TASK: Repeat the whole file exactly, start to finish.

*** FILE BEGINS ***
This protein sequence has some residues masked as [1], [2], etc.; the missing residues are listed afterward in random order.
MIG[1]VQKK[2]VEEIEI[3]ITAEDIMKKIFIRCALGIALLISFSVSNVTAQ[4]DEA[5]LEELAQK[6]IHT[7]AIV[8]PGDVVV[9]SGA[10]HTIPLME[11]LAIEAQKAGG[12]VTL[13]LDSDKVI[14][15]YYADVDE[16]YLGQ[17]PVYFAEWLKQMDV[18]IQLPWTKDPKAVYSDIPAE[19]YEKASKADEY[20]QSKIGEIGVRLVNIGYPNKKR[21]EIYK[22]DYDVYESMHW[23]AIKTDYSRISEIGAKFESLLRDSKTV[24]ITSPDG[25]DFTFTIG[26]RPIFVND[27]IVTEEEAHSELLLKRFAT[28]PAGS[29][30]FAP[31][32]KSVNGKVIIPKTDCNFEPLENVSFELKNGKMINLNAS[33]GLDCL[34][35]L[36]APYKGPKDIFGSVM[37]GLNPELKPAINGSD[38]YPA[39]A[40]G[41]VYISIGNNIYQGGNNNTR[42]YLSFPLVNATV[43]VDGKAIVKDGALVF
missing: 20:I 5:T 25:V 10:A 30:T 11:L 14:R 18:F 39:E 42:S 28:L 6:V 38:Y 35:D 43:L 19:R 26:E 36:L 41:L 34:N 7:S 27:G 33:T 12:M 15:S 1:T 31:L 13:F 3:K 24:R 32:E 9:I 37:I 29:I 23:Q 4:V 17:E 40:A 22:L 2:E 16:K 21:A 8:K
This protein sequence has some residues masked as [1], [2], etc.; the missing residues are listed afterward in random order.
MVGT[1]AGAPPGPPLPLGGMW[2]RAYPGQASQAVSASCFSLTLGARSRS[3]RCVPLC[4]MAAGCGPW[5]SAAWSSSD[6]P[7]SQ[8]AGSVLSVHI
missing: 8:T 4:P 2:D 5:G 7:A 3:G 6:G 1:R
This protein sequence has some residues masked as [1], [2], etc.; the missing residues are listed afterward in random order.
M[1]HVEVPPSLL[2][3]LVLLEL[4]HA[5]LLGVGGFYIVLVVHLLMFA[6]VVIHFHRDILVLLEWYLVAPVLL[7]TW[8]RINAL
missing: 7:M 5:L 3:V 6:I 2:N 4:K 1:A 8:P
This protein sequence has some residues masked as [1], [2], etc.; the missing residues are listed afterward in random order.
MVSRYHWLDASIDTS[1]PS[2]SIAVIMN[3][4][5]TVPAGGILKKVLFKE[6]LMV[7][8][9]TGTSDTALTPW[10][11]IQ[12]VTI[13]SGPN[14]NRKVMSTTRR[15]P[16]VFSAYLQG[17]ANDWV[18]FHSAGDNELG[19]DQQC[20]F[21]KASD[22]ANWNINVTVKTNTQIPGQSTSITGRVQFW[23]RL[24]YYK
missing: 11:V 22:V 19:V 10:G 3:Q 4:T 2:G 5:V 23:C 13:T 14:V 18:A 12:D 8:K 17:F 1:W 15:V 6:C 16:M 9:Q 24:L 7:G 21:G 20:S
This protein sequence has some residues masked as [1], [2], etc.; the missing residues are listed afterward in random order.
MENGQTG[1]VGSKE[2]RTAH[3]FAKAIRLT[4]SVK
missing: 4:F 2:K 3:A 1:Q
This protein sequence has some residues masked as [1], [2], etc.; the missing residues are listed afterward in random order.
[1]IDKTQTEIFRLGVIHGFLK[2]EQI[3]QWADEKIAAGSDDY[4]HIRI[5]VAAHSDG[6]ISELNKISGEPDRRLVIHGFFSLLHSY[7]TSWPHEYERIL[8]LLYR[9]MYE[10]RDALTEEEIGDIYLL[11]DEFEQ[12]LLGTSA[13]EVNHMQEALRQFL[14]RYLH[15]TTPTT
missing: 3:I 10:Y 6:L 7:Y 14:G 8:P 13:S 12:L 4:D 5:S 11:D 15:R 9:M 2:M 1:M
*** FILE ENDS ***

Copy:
This protein sequence has some residues masked as [1], [2], etc.; the missing residues are listed afterward in random order.
MIG[1]VQKK[2]VEEIEI[3]ITAEDIMKKIFIRCALGIALLISFSVSNVTAQ[4]DEA[5]LEELAQK[6]IHT[7]AIV[8]PGDVVV[9]SGA[10]HTIPLME[11]LAIEAQKAGG[12]VTL[13]LDSDKVI[14][15]YYADVDE[16]YLGQ[17]PVYFAEWLKQMDV[18]IQLPWTKDPKAVYSDIPAE[19]YEKASKADEY[20]QSKIGEIGVRLVNIGYPNKKR[21]EIYK[22]DYDVYESMHW[23]AIKTDYSRISEIGAKFESLLRDSKTV[24]ITSPDG[25]DFTFTIG[26]RPIFVND[27]IVTEEEAHSELLLKRFAT[28]PAGS[29][30]FAP[31][32]KSVNGKVIIPKTDCNFEPLENVSFELKNGKMINLNAS[33]GLDCL[34][35]L[36]APYKGPKDIFGSVM[37]GLNPELKPAINGSD[38]YPA[39]A[40]G[41]VYISIGNNIYQGGNNNTR[42]YLSFPLVNATV[43]VDGKAIVKDGALVF
missing: 20:I 5:T 25:V 10:A 30:T 11:L 14:R 18:F 39:E 42:S 28:L 6:V 38:Y 35:D 43:L 19:R 26:E 36:L 41:L 34:N 7:S 27:G 33:T 12:M 15:S 1:T 31:L 13:F 3:K 24:R 32:E 9:I 37:I 29:I 23:Q 4:V 17:E 40:A 22:L 2:E 16:K 21:A 8:K
This protein sequence has some residues masked as [1], [2], etc.; the missing residues are listed afterward in random order.
MVGT[1]AGAPPGPPLPLGGMW[2]RAYPGQASQAVSASCFSLTLGARSRS[3]RCVPLC[4]MAAGCGPW[5]SAAWSSSD[6]P[7]SQ[8]AGSVLSVHI
missing: 8:T 4:P 2:D 5:G 7:A 3:G 6:G 1:R
This protein sequence has some residues masked as [1], [2], etc.; the missing residues are listed afterward in random order.
M[1]HVEVPPSLL[2][3]LVLLEL[4]HA[5]LLGVGGFYIVLVVHLLMFA[6]VVIHFHRDILVLLEWYLVAPVLL[7]TW[8]RINAL
missing: 7:M 5:L 3:V 6:I 2:N 4:K 1:A 8:P
This protein sequence has some residues masked as [1], [2], etc.; the missing residues are listed afterward in random order.
MVSRYHWLDASIDTS[1]PS[2]SIAVIMN[3][4][5]TVPAGGILKKVLFKE[6]LMV[7][8][9]TGTSDTALTPW[10][11]IQ[12]VTI[13]SGPN[14]NRKVMSTTRR[15]P[16]VFSAYLQG[17]ANDWV[18]FHSAGDNELG[19]DQQC[20]F[21]KASD[22]ANWNINVTVKTNTQIPGQSTSITGRVQFW[23]RL[24]YYK
missing: 11:V 22:V 19:V 10:G 3:Q 4:T 2:G 5:V 23:C 13:T 14:V 18:A 12:D 8:K 17:F 1:W 15:V 6:C 16:M 9:Q 24:L 7:G 21:G 20:S
This protein sequence has some residues masked as [1], [2], etc.; the missing residues are listed afterward in random order.
MENGQTG[1]VGSKE[2]RTAH[3]FAKAIRLT[4]SVK
missing: 4:F 2:K 3:A 1:Q
This protein sequence has some residues masked as [1], [2], etc.; the missing residues are listed afterward in random order.
[1]IDKTQTEIFRLGVIHGFLK[2]EQI[3]QWADEKIAAGSDDY[4]HIRI[5]VAAHSDG[6]ISELNKISGEPDRRLVIHGFFSLLHSY[7]TSWPHEYERIL[8]LLYR[9]MYE[10]RDALTEEEIGDIYLL[11]DEFEQ[12]LLGTSA[13]EVNHMQEALRQFL[14]RYLH[15]TTPTT
missing: 3:I 10:Y 6:L 7:Y 14:G 8:P 13:S 12:L 4:D 5:S 11:D 15:R 9:M 2:M 1:M